Are Cancerous Pesticides in Your Food? | Aharon Ben David

Genetically Engineered crops like herbicide-resistant corn, soybeans and cotton are a major source of glyphosate residues. Such crops led to a 527 million-pound increase in herbicide use in the U.S. from 1996 to 2011. However, even non-GE foods often contain glyphosate because the chemical is used as a pre-harvest drying agent, or desiccant.

About two weeks prior to harvest of grain crops like wheat, oats and barley, glyphosate may be sprayed onto the crop, which accelerates the drying process, allowing for earlier harvest. The use of glyphosate as a desiccant may be particularly problematic because it’s sprayed so near to harvest, which could result in higher residue levels and greater exposures to consumers.

Oat-based cereal and snack products, including popular breakfast foods often marketed to children, have been found to contain concerning levels of glyphosate as a result of the desiccation process. In 2020, food giant Kellogg announced they’re phasing out the use of glyphosate as a desiccant by 2025.

However, glyphosate has also been detected in PediaSure Enteral Formula nutritional drink, which is given to infants and children via feeding tubes, to get an idea of just how widespread it is.

Glyphosate was also detected in a variety of honey samples tested worldwide, including that taken directly from 59 beehives on the Hawaiian island of Kauai. There, glyphosate residues were found in 27% of honey samples, at levels as high as 342 parts per billion (ppb). Manuka honey from New Zealand — prized for its medicinal properties and purity — is also contaminated with glyphosate.

Out of 300 samples tested, 22.3% contained glyphosate residues above the laboratory limit of reporting, with clover or pasture floral types testing positive more often than other varieties. About 1.7% of the unblended or unprocessed (raw extracted) honey samples contained glyphosate residues at levels above the regulatory limit.

Research published in Frontiers in Genetics supports glyphosate’s cancer link, finding that exposure in low concentrations (in parts per trillion) may induce cancer in cells when combined with microRNA-182-5p (miR182-5p).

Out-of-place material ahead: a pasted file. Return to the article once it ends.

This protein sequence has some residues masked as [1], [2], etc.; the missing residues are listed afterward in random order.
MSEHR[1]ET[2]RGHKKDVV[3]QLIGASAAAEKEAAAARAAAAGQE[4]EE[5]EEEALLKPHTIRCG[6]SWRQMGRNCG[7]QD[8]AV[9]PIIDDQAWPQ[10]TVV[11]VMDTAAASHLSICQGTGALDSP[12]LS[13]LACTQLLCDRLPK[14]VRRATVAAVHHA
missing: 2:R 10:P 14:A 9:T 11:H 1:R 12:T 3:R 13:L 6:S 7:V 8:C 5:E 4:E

MicroRNA-182-5p is a gene regulatory molecule found in everyone, and overexpression of the molecule has been linked to cancer. Michael Antoniou of King’s College London, who peer reviewed the study, stated, “These observations highlight for the first time a possible biomarker of glyphosate activity at the level of gene expression that could be linked with breast cancer formation.”

In a separate study that compared cancer in children with exposure to environmental contaminants, including metals and pesticides, in Idaho, the environmental burden index was significantly associated with pediatric cancer incidence. “The study identified that the counties with high Environmental Burden were more closely associated with cancer incidence among children than counties with low Environmental Burden,” the researchers noted.

Alan Kolok, a University of Idaho professor and director of the Idaho Water Resources Research Institute, who led both studies, told Sustainable Pulse that the findings warrant further research into the correlation between pesticides and cancer:

“We’re not trying to be alarmist, and we’re not trying to say, ‘Oh, look, there’s a direct relationship between (the data).’ That’s not at all what they’re saying. But at the same time, it would be disingenuous of us to not recognize that in a darkened room, we keep seeing a shiny object. It really is a call to action of let’s do more research and let’s elaborate on what’s going on relative to that shiny object.

… It is absolutely striking how different states are from each other and counties are from each other. Which begs the question of if the pesticide load is different that’s being used in the state, does that cascade to a potential exposure to people? And the answer, from our two papers, is that there is suggested information that argues that it very well may. It’s a first step down that road, but it’s a significant first step.”